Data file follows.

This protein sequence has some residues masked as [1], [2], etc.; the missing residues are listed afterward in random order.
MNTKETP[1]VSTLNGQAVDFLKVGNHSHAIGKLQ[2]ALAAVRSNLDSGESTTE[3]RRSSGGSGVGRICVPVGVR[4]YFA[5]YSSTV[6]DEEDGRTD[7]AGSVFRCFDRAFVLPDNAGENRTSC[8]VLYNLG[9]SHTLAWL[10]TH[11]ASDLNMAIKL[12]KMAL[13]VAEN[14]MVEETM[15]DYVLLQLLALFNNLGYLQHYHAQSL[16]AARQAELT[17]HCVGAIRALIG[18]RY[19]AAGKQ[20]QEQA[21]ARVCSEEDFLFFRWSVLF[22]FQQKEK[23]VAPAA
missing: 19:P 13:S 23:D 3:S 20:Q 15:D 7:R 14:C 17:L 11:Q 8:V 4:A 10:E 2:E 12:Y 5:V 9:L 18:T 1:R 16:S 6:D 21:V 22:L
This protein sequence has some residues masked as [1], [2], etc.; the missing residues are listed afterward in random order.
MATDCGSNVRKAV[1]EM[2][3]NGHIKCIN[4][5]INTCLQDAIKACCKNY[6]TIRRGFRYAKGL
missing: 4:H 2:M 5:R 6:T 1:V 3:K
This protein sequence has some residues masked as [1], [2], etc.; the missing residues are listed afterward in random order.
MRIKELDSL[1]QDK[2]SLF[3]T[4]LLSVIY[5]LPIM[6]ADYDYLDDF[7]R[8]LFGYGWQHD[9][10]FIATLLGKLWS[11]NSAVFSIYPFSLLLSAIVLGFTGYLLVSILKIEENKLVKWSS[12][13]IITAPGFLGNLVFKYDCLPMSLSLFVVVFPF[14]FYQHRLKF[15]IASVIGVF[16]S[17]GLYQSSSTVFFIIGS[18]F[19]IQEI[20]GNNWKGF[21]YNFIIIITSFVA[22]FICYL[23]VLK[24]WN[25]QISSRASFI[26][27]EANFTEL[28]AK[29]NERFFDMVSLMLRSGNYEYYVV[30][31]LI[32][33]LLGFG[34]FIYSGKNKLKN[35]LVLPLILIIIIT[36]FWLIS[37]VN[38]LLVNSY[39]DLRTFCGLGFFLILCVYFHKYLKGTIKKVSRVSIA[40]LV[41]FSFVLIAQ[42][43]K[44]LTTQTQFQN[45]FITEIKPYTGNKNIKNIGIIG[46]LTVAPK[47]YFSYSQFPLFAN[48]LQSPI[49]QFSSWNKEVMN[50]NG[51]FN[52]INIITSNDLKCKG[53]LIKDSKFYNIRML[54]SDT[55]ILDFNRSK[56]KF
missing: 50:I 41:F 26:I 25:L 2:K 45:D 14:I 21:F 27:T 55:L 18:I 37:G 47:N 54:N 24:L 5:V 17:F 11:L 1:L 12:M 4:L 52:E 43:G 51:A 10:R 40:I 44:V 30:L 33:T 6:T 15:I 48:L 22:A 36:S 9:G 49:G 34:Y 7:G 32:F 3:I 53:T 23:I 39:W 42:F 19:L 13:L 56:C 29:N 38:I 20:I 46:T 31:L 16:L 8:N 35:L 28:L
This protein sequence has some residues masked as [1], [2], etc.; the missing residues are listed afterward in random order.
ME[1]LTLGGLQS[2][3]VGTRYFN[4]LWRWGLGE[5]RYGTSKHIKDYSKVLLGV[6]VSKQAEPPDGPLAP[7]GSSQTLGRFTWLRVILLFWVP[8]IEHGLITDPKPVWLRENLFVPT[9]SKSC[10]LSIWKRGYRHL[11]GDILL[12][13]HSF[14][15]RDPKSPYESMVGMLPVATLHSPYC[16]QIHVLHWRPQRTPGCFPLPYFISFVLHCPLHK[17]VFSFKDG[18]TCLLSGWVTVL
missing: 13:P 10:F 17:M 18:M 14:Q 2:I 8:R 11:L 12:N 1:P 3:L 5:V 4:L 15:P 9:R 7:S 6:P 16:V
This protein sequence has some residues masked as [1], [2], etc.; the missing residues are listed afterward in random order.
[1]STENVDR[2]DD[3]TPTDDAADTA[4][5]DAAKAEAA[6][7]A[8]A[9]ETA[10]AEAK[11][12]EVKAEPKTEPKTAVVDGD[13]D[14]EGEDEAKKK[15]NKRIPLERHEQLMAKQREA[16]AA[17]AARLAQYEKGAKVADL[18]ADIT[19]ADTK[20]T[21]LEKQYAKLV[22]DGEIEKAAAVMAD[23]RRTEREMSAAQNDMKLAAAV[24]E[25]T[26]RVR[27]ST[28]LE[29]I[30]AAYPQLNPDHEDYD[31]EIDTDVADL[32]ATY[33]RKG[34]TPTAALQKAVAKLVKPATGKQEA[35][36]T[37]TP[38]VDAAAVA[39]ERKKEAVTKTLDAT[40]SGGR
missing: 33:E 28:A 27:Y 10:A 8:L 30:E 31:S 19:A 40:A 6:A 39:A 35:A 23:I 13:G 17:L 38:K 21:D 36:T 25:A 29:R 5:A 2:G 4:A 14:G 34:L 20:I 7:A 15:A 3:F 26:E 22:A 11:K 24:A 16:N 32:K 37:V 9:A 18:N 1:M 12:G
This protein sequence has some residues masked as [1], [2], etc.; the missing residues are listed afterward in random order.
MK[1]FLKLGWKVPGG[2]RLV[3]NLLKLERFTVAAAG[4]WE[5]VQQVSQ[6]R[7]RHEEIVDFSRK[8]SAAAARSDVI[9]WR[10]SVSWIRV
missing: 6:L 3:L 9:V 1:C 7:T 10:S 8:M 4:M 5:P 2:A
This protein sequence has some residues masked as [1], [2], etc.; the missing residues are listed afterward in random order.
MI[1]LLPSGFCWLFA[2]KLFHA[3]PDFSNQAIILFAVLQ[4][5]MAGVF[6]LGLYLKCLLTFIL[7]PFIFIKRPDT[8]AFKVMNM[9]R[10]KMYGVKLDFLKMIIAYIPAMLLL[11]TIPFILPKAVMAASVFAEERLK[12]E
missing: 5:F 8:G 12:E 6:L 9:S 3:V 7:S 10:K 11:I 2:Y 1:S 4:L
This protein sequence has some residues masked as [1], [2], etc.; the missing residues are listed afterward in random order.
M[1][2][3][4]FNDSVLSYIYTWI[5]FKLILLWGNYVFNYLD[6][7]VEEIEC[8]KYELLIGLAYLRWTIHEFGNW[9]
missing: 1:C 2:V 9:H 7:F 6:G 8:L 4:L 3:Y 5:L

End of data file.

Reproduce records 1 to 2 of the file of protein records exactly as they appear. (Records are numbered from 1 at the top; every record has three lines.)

This protein sequence has some residues masked as [1], [2], etc.; the missing residues are listed afterward in random order.
MNTKETP[1]VSTLNGQAVDFLKVGNHSHAIGKLQ[2]ALAAVRSNLDSGESTTE[3]RRSSGGSGVGRICVPVGVR[4]YFA[5]YSSTV[6]DEEDGRTD[7]AGSVFRCFDRAFVLPDNAGENRTSC[8]VLYNLG[9]SHTLAWL[10]TH[11]ASDLNMAIKL[12]KMAL[13]VAEN[14]MVEETM[15]DYVLLQLLALFNNLGYLQHYHAQSL[16]AARQAELT[17]HCVGAIRALIG[18]RY[19]AAGKQ[20]QEQA[21]ARVCSEEDFLFFRWSVLF[22]FQQKEK[23]VAPAA
missing: 19:P 13:S 23:D 3:S 20:Q 15:D 7:R 14:C 17:L 11:Q 8:V 4:A 10:E 2:E 12:Y 5:V 9:L 18:T 1:R 16:S 6:D 21:V 22:L
This protein sequence has some residues masked as [1], [2], etc.; the missing residues are listed afterward in random order.
MATDCGSNVRKAV[1]EM[2][3]NGHIKCIN[4][5]INTCLQDAIKACCKNY[6]TIRRGFRYAKGL
missing: 4:H 2:M 5:R 6:T 1:V 3:K